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“Return of the Prodigal Son,” Rembrandt (1620–69), Metropolitan Museum.

About twenty years ago, after witnessing some of the results of Reformed theology on church life, I did a close study of 2 Corinthians. I had seen churches split into ever-smaller factions over fine points of doctrine. The tone of conferences got darker each year. I kept running into leaders whose idea of discipleship was brow-beating people into abstract doctrinal “unity.”

Whatever this was, I felt, it was off track.

The Reformed awakening in the 1990s attracted people who wanted a radical change. People saw that churches were compromising with the immorality and soft-headed spirituality of American culture. They demanded a reassertion of biblical authority. …

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Photo by Marius Masalar on Unsplash

Among conservative evangelicals, authority is usually a matter of command and obedience. It is hierarchical. God is on top. He has authority to command everyone. Underneath God, other authorities can also give commands: office holders, law enforcement, parents, pastors, elders, teachers, etc.

The most direct way you obey God, then, is to obey the authorities he set over you. Various factions of evangelicals express this hierarchy differently.

Some factions express it as a literal flow chart from God to the state all the way down to you. Other factions are uncomfortable with this model. They treat God’s authority as a way to understand why we need salvation: we disobeyed God’s commands and need his forgiveness — as if God’s law and grace are in opposition. Still other factions say that God grants his authority to those who have faith. …

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Photo by Antonio Alcántara on Unsplash

In writing about Jerry Falwell, Jr., I said that evangelicals are in an institutional crisis, a declining confidence in the integrity of our churches, schools, and mission organizations. The scandals that afflict ministries, like Falwell’s, are only part of this story. In some ways, the scandals skew the issues we need to face. We can understand failures over money or sex more easily than the insidious abuses that rob people of sleep, make them question their standing before God, or drive them out of the faith entirely.

Consider one recent story about the internal struggles of Acts 29, the church planting organization that has continued to struggle with allegations of misused authority. In the linked article about a former Acts 29 CEO, Christianity Today uncovered “a pattern of spiritual abuse through bullying and intimidation, overbearing demands in the name of mission and discipline, rejection of critical feedback, and an expectation of unconditional loyalty.” This list doesn’t make good click-bait, but the behaviors are driving many people out of churches. …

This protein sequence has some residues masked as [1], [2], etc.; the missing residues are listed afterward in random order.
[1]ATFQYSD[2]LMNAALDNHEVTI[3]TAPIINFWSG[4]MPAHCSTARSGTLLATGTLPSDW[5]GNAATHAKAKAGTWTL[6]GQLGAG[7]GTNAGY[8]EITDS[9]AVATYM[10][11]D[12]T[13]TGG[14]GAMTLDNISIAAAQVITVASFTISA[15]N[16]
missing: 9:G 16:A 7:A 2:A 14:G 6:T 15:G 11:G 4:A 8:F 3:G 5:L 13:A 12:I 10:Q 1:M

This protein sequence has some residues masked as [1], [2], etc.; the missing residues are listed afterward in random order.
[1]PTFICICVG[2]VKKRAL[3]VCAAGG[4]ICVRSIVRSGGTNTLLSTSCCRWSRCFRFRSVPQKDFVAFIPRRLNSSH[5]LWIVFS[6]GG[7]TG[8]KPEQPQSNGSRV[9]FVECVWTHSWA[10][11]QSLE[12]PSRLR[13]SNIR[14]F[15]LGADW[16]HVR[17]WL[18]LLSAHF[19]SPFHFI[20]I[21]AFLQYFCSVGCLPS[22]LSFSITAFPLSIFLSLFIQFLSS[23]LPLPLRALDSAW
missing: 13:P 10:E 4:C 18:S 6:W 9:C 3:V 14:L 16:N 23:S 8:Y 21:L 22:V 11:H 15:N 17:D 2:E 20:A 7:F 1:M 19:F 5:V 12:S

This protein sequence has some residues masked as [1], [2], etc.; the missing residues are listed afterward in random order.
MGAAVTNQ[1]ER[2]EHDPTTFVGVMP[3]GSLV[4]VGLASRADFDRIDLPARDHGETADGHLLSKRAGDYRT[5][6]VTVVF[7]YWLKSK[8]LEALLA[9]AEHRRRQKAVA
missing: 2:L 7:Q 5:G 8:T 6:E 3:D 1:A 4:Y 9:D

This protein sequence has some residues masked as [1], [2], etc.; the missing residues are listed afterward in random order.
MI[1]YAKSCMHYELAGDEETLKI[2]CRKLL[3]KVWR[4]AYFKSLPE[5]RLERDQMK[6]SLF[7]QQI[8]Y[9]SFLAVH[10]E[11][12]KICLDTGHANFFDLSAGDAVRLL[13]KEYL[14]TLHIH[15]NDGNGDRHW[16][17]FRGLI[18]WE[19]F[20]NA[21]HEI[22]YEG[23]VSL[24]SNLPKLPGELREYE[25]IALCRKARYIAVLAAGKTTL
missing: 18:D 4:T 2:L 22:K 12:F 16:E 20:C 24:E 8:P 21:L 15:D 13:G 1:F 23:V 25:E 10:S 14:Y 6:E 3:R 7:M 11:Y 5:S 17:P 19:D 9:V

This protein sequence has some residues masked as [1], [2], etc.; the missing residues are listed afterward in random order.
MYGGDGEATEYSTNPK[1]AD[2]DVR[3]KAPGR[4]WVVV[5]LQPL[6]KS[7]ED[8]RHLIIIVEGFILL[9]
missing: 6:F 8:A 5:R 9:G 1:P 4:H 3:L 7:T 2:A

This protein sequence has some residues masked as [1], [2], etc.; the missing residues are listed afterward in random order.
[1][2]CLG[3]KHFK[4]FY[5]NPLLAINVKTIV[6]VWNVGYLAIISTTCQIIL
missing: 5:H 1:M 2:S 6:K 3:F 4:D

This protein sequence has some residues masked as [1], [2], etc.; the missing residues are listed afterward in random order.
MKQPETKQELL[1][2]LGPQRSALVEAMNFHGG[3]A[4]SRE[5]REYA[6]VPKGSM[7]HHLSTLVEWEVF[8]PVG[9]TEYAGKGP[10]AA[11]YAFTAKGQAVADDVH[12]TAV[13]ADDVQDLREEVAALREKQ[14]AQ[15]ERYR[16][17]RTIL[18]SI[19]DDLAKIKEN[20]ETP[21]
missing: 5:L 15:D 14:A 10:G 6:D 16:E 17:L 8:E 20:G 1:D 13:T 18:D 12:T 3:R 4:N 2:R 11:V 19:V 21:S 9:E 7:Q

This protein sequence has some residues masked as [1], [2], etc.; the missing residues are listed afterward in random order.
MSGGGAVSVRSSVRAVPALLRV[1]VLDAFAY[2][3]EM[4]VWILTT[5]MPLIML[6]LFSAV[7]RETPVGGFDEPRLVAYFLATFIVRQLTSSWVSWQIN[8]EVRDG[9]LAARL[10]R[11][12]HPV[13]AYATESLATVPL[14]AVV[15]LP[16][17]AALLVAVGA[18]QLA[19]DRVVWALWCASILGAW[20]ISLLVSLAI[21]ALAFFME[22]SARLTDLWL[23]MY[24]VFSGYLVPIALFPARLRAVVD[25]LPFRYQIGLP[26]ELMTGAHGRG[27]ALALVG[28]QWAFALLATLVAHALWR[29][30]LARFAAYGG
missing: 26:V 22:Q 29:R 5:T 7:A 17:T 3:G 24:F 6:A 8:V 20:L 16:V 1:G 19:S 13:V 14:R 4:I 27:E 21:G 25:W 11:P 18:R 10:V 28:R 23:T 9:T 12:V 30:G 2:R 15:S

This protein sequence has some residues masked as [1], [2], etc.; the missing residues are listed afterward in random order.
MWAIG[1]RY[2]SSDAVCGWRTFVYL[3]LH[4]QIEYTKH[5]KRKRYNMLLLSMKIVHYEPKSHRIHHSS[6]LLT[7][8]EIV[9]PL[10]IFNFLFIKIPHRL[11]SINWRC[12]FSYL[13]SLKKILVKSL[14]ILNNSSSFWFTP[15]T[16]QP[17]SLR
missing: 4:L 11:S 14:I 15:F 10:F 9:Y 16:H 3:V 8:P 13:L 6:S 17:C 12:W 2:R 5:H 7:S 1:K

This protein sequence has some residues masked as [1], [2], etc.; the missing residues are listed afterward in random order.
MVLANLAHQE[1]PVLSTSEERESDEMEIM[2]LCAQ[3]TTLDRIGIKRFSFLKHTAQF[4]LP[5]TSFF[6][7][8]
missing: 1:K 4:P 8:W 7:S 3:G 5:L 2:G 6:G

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Photo by Andrew Bowyer on Unsplash

Late last week, Jerry Falwell, Jr. was finally dealt with — sort of. The executive committee of Liberty University’s board of trustees placed him on an “indefinite” leave of absence for posting a scandalous photo on Instagram. The photo showed him on a yacht with his pants open, a suspicious drink in his hand, and his arm around a woman who was not his wife. This came on top of other scandals involving his making loans to a pool boy to start a club in Florida and wearing a face mask with a racist reference on it.

They lost me at “yacht.” The president of a Christian university was vacationing on a yacht. He was posting about the yacht on Instagram. Apparently, no one has sat Junior down and said, “The operative word here, son, is not university president but Christian university. Yes, corporate presidents act this way. But, kiddo, an officer of your rank in a Christian ministry does not hire a yacht — or if he does, he does not flaunt it.” …

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Photo by Bill Oxford on Unsplash

The phone camera feeds people’s passion for justice. We capture all sorts of crimes with our phones. A few minutes of wobbly video footage can make you feel like a first-hand witness to a traffic accident, an assault, or a murder. But the footage raises questions. Does a video really make you a witness? Should witnesses decide who is guilty? Is justice a demand for truth or satisfaction?

These problems are not new. In the past, you could always get information about an event that you didn’t see and feel like you were there. Gossip, for instance, has always felt like “inside information,” as if you were a step ahead of everybody else. …